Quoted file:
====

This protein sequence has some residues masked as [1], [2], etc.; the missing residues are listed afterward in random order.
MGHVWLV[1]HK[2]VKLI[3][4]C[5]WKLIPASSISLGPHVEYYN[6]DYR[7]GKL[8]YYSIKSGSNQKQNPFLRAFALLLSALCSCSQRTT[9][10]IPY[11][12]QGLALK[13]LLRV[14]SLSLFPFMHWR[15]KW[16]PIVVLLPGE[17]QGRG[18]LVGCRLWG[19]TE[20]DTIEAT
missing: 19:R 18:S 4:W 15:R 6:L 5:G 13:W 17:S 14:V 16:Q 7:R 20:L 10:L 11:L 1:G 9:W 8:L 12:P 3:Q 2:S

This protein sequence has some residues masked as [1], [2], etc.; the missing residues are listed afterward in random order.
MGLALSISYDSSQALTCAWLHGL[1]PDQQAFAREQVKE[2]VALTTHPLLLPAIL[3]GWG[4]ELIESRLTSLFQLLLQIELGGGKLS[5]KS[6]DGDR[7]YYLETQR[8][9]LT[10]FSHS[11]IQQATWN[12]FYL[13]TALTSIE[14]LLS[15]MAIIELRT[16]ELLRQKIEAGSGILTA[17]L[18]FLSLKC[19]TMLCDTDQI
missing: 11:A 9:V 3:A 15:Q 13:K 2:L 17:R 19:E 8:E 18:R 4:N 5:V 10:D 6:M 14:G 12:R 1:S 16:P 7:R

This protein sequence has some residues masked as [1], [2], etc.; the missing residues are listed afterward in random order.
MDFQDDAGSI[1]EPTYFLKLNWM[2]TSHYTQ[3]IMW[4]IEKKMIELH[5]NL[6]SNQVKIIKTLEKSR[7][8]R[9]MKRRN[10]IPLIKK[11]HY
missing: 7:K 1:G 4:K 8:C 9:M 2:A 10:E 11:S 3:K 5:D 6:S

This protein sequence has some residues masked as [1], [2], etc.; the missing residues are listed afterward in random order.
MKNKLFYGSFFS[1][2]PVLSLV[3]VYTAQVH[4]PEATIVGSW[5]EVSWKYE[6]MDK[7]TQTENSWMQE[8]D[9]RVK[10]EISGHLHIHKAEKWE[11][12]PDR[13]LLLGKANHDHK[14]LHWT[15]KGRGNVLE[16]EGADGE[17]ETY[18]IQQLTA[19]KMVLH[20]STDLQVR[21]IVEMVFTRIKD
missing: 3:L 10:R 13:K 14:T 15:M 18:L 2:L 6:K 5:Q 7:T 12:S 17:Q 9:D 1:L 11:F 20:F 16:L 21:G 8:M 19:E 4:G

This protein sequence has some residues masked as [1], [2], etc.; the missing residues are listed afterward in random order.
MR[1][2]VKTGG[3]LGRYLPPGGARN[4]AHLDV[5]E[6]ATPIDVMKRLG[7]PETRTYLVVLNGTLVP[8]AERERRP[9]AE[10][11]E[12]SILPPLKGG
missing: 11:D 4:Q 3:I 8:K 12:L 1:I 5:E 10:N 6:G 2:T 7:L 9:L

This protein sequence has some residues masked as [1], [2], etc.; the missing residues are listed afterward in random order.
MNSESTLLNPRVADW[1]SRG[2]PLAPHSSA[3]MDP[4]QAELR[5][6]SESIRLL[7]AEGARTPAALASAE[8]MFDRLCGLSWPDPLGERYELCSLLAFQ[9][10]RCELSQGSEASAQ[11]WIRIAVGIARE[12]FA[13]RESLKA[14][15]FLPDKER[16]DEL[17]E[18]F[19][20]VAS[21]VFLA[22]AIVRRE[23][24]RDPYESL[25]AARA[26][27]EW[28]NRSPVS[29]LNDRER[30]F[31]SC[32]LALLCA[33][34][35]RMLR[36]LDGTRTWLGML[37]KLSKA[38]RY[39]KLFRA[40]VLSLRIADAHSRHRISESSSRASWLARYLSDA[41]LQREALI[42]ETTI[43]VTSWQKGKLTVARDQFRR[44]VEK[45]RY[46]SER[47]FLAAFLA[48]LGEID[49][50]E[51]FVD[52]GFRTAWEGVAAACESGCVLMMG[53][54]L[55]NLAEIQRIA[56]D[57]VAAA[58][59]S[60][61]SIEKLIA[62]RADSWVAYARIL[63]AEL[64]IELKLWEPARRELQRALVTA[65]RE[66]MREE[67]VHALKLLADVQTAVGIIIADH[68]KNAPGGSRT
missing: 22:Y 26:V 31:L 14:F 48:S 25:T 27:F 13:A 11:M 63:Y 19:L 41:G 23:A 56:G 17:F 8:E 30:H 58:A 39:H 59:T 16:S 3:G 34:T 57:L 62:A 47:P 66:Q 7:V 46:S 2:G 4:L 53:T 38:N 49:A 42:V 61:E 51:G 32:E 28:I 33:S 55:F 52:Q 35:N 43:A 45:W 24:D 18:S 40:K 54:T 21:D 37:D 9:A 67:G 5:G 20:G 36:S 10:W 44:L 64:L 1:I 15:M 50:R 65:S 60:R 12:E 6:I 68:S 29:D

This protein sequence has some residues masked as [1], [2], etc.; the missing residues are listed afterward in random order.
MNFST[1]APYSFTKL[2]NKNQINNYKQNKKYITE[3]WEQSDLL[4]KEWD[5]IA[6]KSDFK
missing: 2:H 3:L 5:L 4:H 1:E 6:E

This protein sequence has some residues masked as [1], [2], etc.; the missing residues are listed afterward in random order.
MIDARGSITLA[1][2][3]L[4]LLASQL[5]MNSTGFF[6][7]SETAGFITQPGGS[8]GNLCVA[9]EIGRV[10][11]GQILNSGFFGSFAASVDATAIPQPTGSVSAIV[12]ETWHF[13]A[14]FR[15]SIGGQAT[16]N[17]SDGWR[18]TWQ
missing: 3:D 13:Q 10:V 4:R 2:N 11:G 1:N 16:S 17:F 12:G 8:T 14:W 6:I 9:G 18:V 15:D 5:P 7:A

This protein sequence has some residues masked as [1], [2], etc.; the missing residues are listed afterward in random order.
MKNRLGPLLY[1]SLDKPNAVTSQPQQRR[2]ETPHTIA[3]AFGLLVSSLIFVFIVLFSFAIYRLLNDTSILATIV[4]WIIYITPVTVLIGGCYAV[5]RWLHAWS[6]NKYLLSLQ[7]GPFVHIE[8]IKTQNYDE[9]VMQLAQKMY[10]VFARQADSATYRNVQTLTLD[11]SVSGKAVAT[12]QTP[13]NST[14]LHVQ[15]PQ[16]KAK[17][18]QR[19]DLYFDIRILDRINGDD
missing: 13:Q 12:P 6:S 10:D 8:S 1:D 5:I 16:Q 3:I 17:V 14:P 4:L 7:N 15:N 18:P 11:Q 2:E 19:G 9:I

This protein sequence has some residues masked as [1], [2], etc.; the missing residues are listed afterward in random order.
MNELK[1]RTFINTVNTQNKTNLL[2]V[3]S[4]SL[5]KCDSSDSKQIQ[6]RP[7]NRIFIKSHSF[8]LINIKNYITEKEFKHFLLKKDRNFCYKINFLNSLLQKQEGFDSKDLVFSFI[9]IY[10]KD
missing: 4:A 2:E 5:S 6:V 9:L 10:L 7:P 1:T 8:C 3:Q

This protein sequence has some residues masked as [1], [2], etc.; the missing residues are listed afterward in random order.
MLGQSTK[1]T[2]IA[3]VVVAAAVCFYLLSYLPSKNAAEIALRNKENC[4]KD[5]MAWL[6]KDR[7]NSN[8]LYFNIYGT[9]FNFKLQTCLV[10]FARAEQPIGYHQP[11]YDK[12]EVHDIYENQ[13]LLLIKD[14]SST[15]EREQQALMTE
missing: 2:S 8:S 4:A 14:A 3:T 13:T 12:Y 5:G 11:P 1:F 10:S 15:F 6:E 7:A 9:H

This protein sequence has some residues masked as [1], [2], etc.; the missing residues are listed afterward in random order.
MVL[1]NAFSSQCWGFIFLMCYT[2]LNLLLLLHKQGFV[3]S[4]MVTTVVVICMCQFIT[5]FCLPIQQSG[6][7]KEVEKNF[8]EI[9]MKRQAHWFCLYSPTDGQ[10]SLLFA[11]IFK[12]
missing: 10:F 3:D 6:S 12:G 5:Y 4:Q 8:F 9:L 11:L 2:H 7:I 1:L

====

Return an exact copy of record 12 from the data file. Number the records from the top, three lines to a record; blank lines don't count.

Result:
This protein sequence has some residues masked as [1], [2], etc.; the missing residues are listed afterward in random order.
MVL[1]NAFSSQCWGFIFLMCYT[2]LNLLLLLHKQGFV[3]S[4]MVTTVVVICMCQFIT[5]FCLPIQQSG[6][7]KEVEKNF[8]EI[9]MKRQAHWFCLYSPTDGQ[10]SLLFA[11]IFK[12]
missing: 10:F 3:D 6:S 12:G 5:Y 4:Q 8:F 9:L 11:L 2:H 7:I 1:L